Coldplay’s “Clocks” is one of the five tracks nominated for the Record of the Year Grammy, but it was nearly left off the band’s 2002 album, A Rush of Blood to the Head.
As soon as frontman Chris Martin played his bandmates “Clocks,” everyone knew it was special, but they didn’t think they had time to include it on the LP. “We already had 10 songs for the album,” said Ken Nelson, who produced the record, “and then Chris came in late one night and wrote ’Clocks’ on piano.”
As with most things Coldplay, the song is suffused in contrasts and contradictions. The sparse, delicate number is hardly loud, yet it’s unquestionably urgent. At various moments, piano, drums and guitars gently wrangle for domination, suggesting the tune was painstakingly assembled, although that’s hardly how it went down.
“It just arrived; it wasn’t planned on at all,” Martin told the Cleveland Plain Dealer. “The riff just came out, and I showed it to [guitarist] Jonny [Buckland], and he wrote these cool chords underneath it, and we had a song that was mega.”
But because they figured it was too late to get the song on A Rush of Blood to the Head, they made a demo of the track and included it on a CD they marked “Songs for #3,” which featured pieces they planned to save for their third album. It was a friend who intervened and convinced Martin to tackle the track right away.
“He heard it and said, ’No, you must do that song now ’cause you’re going on [in the lyrics] about urgency, and you’re talking about keeping this song back. That doesn’t make sense,’ ” Martin told the Plain Dealer.
As the members of Coldplay added their ideas to Martin’s sparse, melodic music bed, “Clocks” became more than a pretty piano pop song. It achieved a dynamic tension that juxtaposed with the main piano line.
“As it was building with the bass and some of the guitars, we were all thinking, ’This is good,’ ” Nelson said. “I remember when Chris was doing the vocal, there were quite a few people in the room, and we were all just staring and thinking, ’My God, this is something really special.’ ”
In the lyrics to “Clocks,” Martin seems to address the helplessness of being in a dysfunctional relationship he doesn’t necessarily want to escape. “Lights go out and I can’t be saved/ Tides that I tried to swim against,” he sings at the beginning. The most poignant expression of ambivalence comes at the end of the second verse when Martin moans, “Come out upon my seas, curse missed opportunities/ Am I a part of the cure or am I part of the disease?”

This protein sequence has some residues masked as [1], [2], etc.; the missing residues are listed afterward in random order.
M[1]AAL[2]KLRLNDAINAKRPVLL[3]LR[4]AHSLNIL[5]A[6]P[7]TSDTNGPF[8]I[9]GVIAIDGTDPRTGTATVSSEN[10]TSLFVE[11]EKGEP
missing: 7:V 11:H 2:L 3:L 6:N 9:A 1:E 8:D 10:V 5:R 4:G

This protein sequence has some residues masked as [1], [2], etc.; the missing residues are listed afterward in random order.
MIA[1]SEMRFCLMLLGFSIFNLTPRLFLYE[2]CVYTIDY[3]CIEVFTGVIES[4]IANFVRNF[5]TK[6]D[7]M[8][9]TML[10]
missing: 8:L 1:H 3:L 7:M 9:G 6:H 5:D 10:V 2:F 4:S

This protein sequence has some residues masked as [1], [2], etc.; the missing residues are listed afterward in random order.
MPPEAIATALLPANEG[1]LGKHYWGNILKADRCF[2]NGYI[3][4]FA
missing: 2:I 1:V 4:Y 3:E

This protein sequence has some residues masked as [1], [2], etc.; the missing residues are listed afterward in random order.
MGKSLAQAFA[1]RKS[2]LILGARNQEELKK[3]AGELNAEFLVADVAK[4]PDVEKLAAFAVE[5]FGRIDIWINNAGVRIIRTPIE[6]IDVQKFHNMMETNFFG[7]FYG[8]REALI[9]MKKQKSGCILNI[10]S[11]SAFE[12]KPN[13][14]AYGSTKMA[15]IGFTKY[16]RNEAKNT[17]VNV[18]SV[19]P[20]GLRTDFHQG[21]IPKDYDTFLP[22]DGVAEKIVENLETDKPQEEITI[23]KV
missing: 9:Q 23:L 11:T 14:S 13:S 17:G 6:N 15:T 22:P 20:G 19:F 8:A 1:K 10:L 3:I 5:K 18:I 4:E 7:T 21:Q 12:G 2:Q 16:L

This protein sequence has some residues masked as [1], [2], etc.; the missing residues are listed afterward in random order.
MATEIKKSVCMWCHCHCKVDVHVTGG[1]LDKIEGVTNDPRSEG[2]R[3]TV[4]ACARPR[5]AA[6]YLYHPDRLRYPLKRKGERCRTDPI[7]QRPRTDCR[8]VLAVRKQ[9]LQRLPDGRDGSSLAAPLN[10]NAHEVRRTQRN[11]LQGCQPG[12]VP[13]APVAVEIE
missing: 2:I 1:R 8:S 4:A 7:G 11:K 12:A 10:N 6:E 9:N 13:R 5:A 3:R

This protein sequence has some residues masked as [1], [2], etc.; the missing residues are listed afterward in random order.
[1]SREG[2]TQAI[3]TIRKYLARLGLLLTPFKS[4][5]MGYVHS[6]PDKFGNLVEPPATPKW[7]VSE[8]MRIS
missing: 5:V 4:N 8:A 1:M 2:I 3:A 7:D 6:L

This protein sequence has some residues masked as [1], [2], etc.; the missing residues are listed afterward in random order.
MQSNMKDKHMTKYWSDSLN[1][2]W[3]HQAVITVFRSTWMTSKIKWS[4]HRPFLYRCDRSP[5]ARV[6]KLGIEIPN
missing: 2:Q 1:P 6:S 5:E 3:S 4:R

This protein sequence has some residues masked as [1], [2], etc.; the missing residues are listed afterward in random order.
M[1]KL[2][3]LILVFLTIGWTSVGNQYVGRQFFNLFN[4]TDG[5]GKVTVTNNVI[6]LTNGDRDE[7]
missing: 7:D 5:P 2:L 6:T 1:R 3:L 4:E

“I reckon everybody questions whether they’re useful to the world or not,” Martin told MTV News shortly after the record’s release. “Some people think they’re doing marvelous things. Hitler thought he was doing great things for the world, and yet we’d all say, ’No, no, no, he was doing terrible things.’ Some people would say that Coldplay is a great thing for music and the world. Other people would regard us as the devil incarnate, so of course it’s always a conflict.”
The other material on the CD marked “Songs for #3″ is not currently being considered by Coldplay for their third record. The band is in a Liverpool, England, studio with Nelson working on 11 new songs, some of which were played during their last tour (see “Coldplay Enter London Studio To Begin Work On Third Album” ). In a month, Coldplay will move to Air Studios in London to continue working on the album. No release date is scheduled.
“They want to take their time to make sure it’s really, really strong,” Nelson said. “They always want to deliver the best album they can, and this is going to be a fantastic album. I actually believe it’s going to be stronger than A Rush of Blood to the Head.”
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Check out the story behind each of the Record of the Year nominees: